The resident doctors also want an upward review of the current hazard allowance to 50% of consolidated basic salaries of all health workers and payment of the outstanding COVID-19 inducement allowance especially in state-owned-tertiary Institutions.

The resident doctors equally called for the sack of the Registrar of the Medical and Dental Council of Nigeria (MDCN) for failure to demonstrate competence in the handling of the central placement of house officers.

“This will give room for smooth implementation of the central placement of house officers without further delays,” the association said.

Patients relocate to state, private hospitals in Kano

In Kano, patients have vacated federal government hospitals to state-owned hospitals.

Also, relatives that have the wherewithal are relocating their patients to private hospitals to get proper care.

When Daily Trust visited the Aminu Kano Teaching Hospital (AKTH), which is owned by the federal government, our reporter saw a young girl that was said to have swallowed an object and needed urgent medical attention left stranded and her caregivers were looking for an alternative.

Amina Muhammad was seen trying to move out her daughter from her sickbed to a private hospital.

“As you see me now, I have packed my things to move out from the hospital. We don’t know when the strike would be called off,” she said. Malam Abubakar Usman, who was moving out his son from the hospital, asked if our reporter could assist him in conveying them to a nearby hospital saying they came from Saminaka in Kaduna State and do not have any relatives nearby.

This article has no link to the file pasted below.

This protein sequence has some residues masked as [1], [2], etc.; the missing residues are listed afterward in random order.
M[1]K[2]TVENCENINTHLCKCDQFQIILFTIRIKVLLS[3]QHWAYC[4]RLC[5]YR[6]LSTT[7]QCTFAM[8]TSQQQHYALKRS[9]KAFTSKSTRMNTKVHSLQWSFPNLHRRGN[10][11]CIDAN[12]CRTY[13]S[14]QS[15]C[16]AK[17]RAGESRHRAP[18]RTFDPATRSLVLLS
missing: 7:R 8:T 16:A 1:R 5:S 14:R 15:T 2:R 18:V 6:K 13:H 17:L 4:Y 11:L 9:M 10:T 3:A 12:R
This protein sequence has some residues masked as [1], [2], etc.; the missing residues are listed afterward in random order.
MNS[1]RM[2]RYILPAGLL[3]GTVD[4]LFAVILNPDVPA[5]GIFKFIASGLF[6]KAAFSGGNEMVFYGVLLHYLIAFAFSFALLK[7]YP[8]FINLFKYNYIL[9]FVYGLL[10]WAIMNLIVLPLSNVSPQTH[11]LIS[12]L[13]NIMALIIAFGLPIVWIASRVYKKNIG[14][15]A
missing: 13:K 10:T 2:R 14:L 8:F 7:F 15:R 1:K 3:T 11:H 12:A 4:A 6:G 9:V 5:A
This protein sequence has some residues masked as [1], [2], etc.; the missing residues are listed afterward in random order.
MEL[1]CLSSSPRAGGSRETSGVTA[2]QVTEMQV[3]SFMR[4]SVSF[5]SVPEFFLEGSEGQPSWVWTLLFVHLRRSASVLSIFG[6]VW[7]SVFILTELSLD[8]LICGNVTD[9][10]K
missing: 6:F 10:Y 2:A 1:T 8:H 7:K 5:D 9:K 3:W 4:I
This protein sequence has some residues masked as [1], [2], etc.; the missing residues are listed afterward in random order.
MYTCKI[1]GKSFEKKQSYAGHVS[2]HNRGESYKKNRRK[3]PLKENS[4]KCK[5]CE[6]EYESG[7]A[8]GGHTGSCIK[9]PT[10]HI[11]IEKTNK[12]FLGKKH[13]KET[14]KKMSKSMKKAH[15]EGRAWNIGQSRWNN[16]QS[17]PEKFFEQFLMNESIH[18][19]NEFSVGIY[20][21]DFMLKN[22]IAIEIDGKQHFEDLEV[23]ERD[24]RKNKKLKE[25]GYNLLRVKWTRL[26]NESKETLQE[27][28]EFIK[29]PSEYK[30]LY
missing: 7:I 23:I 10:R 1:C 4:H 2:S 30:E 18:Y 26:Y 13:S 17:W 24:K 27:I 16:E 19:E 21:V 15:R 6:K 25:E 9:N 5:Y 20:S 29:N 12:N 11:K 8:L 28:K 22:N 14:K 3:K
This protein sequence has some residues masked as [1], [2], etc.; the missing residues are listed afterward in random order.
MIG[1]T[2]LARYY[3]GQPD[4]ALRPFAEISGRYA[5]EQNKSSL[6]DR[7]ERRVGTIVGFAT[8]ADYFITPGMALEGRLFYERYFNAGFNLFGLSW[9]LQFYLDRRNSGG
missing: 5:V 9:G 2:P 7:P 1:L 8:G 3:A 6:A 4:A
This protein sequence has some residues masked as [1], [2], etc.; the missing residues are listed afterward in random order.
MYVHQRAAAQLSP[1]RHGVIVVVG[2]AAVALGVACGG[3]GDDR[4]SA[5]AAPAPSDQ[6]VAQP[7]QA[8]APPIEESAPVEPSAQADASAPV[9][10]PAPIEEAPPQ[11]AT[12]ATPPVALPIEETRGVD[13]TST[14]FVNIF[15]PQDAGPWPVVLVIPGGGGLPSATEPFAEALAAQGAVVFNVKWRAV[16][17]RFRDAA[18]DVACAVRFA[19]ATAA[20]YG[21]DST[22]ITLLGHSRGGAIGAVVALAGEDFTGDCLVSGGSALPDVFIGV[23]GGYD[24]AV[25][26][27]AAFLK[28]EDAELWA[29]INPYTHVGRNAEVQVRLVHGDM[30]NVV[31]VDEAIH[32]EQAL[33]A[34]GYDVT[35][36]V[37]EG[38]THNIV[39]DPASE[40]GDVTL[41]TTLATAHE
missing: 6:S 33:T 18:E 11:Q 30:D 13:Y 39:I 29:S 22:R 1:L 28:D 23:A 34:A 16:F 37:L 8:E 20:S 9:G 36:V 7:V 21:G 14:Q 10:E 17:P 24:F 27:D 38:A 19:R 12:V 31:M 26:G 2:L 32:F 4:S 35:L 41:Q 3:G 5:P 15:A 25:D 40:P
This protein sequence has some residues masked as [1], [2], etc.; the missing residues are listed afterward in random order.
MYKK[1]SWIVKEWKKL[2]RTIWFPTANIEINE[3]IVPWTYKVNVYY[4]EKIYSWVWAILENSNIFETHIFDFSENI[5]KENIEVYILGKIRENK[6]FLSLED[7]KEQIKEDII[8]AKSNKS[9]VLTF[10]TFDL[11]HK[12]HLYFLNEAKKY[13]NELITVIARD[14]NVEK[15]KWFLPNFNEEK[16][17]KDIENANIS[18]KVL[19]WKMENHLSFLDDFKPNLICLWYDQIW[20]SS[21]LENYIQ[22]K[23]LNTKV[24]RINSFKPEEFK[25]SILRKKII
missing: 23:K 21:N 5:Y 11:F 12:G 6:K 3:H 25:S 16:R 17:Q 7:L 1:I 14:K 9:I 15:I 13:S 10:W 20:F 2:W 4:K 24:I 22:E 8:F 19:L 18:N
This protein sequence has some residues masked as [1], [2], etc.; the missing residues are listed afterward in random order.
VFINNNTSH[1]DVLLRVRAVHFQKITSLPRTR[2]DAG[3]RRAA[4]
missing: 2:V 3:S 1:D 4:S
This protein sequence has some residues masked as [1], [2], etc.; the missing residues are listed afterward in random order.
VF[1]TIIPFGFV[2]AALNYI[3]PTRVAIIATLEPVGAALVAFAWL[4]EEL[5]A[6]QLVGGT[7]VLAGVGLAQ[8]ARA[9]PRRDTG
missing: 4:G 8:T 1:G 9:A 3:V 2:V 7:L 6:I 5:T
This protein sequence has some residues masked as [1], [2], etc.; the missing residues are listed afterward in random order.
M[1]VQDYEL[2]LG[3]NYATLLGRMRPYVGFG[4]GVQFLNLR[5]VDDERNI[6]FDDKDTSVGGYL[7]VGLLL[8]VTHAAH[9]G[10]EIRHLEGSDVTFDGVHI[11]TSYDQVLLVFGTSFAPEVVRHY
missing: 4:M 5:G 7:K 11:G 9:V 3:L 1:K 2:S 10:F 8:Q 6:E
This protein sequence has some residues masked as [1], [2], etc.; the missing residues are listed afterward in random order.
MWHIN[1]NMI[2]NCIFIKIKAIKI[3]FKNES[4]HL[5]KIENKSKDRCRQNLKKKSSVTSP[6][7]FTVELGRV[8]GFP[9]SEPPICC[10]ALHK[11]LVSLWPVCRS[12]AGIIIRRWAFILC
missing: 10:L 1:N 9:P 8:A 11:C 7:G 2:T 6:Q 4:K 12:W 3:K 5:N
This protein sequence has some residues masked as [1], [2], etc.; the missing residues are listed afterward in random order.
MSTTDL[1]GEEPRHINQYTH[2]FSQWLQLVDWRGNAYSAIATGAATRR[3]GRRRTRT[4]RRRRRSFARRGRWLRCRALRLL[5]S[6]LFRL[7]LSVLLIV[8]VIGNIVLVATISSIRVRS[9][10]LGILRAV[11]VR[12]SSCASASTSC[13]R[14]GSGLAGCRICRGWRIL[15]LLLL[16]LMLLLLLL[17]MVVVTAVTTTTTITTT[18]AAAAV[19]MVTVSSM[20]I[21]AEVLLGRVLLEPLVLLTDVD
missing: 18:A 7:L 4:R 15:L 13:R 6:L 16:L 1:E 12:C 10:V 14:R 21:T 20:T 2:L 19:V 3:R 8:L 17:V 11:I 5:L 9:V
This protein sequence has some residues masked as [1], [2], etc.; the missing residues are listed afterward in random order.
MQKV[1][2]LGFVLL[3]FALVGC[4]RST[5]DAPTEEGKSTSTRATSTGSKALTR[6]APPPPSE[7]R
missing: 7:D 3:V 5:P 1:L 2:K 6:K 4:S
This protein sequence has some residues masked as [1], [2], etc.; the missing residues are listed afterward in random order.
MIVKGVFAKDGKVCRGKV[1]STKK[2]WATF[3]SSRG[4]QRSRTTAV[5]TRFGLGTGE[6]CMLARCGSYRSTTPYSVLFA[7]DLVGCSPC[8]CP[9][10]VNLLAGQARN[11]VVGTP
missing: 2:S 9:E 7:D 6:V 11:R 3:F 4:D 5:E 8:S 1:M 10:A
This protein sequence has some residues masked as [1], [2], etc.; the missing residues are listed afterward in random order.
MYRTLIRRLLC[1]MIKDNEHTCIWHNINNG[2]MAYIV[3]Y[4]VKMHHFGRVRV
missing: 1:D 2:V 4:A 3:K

However, it was gathered that some patients who were on admission were being attended to by nurses and midwives who offer skeletal services on minor health issues. Mrs Hauwa Yusuf, who is scheduled to have a caesarean section on April 9, at AKTH, told Daily Trust that her doctor advised her to pray for the early resolution of the strike.

A resident doctor at the hospital, who preferred not to be named, told Daily Trust that the strike was still too early to have any negative impact on patients.

He said, “We will still take emergency cases and the clinic will still be open, the only thing is that there will be no elective surgeries for anyone”.

“The aim is not to punish our fellow Nigerians, the aim is to have our demands met and the earlier federal government meets our needs, the better for everyone.”

However, Daily Trust reports that most of the hospitals under the control of Kano State Government, such as Murtala Mohammed Specialist Hospital and Abdullahi Wase Specialists Hospital, are offering full services to patients.

Skeletal services at UPTH, JUTH

There were skeletal services at the University of Port Harcourt Teaching Hospital (UPTH).

Some of the patients that spoke with our reporter said that they were attended to by some doctors who they said rendered services to them out of sympathy.

A patient, who gave his name as Buchi, said that he was attended to by a doctor who was sympathetic of his condition.

“I came to the hospital in the morning without knowing that the doctors were on strike but we waited for some time before a doctor attended to a few of us. Those who were not lucky enough went back home without seeing a doctor,” he said.